To store and retrieve the information, there is the new managed DPAPI explained by Shawn Farkas in several blog postings.

    [Update 3:44pm]  The Windows dialog used when IE prompts for name and password is created by the CredUIPromptForCredentials() function.  CredUIConfirmCredentials() is used to save credentials that authenticated successfully, if desired.  Duncan Mackenzie's MSDN article Using Credential Management in Windows XP and Windows Server 2003 explains how to use it from .NET.

    [UPDATE 4/10/2006]  I updated the MSDN links that were broken.

  • Buck Hodges

    Authentication and SOAP proxies


    My last post discussed authentication in web service calls using HttpWebRequest.  That caused one reader to wonder how this ties back to SOAP requests.

    If you are using wsdl.exe to generate a SOAP proxy class, it derives from System.Web.Services.Protocols.SoapHttpClientProtocol.  That class has a Credentials property. If you want to use the currently logged-in user's credentials, you would assign CredentialCache.DefaultCredentials to the Credentials property.  The same comment about having to assign an instance of NetworkCredential or CredentialCache apply as the proxy uses the HttpWebRequest class.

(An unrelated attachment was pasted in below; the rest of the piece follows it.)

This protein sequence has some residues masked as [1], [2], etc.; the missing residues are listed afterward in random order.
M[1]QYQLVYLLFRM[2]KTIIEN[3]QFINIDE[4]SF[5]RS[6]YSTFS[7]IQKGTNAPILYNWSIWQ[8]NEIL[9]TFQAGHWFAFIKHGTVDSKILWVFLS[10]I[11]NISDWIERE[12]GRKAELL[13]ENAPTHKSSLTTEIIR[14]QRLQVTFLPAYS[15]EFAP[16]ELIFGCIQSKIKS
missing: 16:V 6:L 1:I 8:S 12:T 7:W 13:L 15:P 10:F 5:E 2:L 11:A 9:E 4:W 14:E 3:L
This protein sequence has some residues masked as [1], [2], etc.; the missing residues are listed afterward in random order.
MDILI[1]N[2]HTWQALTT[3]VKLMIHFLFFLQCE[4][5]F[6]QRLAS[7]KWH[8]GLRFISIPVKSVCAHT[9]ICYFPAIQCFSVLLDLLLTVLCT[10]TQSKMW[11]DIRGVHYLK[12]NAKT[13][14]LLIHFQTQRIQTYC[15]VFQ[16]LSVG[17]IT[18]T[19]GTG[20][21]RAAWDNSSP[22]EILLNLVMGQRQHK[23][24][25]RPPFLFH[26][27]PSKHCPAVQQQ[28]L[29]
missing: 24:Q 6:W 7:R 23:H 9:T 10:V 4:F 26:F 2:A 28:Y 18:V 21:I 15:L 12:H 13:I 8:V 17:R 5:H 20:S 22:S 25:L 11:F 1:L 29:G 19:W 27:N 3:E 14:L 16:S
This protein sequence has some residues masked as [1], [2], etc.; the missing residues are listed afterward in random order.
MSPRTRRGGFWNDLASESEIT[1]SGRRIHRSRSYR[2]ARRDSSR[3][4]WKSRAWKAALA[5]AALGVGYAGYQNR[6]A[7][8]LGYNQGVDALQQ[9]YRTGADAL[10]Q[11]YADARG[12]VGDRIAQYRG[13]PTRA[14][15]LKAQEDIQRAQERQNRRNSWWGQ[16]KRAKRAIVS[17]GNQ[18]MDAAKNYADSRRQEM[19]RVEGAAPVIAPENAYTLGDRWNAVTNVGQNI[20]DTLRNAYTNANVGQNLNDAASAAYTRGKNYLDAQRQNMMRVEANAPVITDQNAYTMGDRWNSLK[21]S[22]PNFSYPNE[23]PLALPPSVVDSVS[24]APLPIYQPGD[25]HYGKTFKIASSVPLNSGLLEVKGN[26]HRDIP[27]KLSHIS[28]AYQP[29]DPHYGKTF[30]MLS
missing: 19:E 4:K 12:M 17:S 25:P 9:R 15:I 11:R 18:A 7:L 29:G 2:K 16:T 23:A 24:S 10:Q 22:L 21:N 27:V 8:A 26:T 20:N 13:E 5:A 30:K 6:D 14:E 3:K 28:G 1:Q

[Updated 8/05/2004]  Check out the article on MSDN about the new SOAP proxy generation support in Whidbey Beta 1, including generating the proxy assembly at build time and how to turn on compression.

  • Buck Hodges

    Using pushd to get to network paths


    A short while ago I saw someone at the office use pushd to cd into a network path.  I've used pushd/popd on Windows for some time, but I never thought to try it on a network path or actually read the help for it.  Pushd will actually map the path to a drive letter automatically and then take you there.  The latter part is expected, but mapping the drive is really cool.  Maybe it should be obvious (how else would the command line do it?), but it wasn't to me.  It's a lot more convenient than “net use“ or anything else that I know of.